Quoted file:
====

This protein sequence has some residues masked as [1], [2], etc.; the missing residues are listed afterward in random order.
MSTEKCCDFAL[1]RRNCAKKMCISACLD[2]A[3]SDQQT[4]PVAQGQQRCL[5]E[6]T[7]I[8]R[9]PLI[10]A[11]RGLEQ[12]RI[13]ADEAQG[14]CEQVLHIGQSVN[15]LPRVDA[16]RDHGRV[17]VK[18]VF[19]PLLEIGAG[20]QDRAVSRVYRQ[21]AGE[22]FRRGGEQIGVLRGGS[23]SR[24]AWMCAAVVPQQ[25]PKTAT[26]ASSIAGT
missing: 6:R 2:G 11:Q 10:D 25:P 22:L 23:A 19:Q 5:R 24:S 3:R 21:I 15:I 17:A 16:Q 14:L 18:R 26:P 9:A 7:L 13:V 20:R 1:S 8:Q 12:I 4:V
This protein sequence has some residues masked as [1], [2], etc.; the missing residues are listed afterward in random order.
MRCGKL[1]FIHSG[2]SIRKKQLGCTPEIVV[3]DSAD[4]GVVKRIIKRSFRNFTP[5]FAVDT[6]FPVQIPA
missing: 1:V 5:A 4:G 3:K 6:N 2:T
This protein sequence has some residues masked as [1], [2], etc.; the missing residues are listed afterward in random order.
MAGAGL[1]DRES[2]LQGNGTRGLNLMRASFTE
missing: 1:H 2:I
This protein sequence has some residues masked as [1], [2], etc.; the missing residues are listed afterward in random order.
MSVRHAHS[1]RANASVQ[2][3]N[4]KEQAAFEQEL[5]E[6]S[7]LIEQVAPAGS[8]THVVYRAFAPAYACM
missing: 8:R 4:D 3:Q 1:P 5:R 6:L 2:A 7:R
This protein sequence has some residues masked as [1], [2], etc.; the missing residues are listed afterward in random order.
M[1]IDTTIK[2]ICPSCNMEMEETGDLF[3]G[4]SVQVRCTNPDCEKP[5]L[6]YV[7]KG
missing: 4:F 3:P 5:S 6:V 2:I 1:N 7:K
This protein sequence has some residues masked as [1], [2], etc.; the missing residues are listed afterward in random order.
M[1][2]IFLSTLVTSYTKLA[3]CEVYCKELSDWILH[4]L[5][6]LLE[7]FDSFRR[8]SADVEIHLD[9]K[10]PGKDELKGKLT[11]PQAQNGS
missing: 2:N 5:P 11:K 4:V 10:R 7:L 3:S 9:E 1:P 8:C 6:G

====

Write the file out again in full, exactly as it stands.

This protein sequence has some residues masked as [1], [2], etc.; the missing residues are listed afterward in random order.
MSTEKCCDFAL[1]RRNCAKKMCISACLD[2]A[3]SDQQT[4]PVAQGQQRCL[5]E[6]T[7]I[8]R[9]PLI[10]A[11]RGLEQ[12]RI[13]ADEAQG[14]CEQVLHIGQSVN[15]LPRVDA[16]RDHGRV[17]VK[18]VF[19]PLLEIGAG[20]QDRAVSRVYRQ[21]AGE[22]FRRGGEQIGVLRGGS[23]SR[24]AWMCAAVVPQQ[25]PKTAT[26]ASSIAGT
missing: 6:R 2:G 11:Q 10:D 25:P 22:L 23:A 19:Q 5:R 24:S 3:R 21:I 15:I 17:A 16:Q 14:L 18:R 26:P 9:A 7:L 13:V 20:R 1:S 8:Q 12:I 4:V
This protein sequence has some residues masked as [1], [2], etc.; the missing residues are listed afterward in random order.
MRCGKL[1]FIHSG[2]SIRKKQLGCTPEIVV[3]DSAD[4]GVVKRIIKRSFRNFTP[5]FAVDT[6]FPVQIPA
missing: 1:V 5:A 4:G 3:K 6:N 2:T
This protein sequence has some residues masked as [1], [2], etc.; the missing residues are listed afterward in random order.
MAGAGL[1]DRES[2]LQGNGTRGLNLMRASFTE
missing: 1:H 2:I
This protein sequence has some residues masked as [1], [2], etc.; the missing residues are listed afterward in random order.
MSVRHAHS[1]RANASVQ[2][3]N[4]KEQAAFEQEL[5]E[6]S[7]LIEQVAPAGS[8]THVVYRAFAPAYACM
missing: 8:R 4:D 3:Q 1:P 5:R 6:L 2:A 7:R
This protein sequence has some residues masked as [1], [2], etc.; the missing residues are listed afterward in random order.
M[1]IDTTIK[2]ICPSCNMEMEETGDLF[3]G[4]SVQVRCTNPDCEKP[5]L[6]YV[7]KG
missing: 4:F 3:P 5:S 6:V 2:I 1:N 7:K
This protein sequence has some residues masked as [1], [2], etc.; the missing residues are listed afterward in random order.
M[1][2]IFLSTLVTSYTKLA[3]CEVYCKELSDWILH[4]L[5][6]LLE[7]FDSFRR[8]SADVEIHLD[9]K[10]PGKDELKGKLT[11]PQAQNGS
missing: 2:N 5:P 11:K 4:V 10:R 7:L 3:S 9:E 1:P 8:C 6:G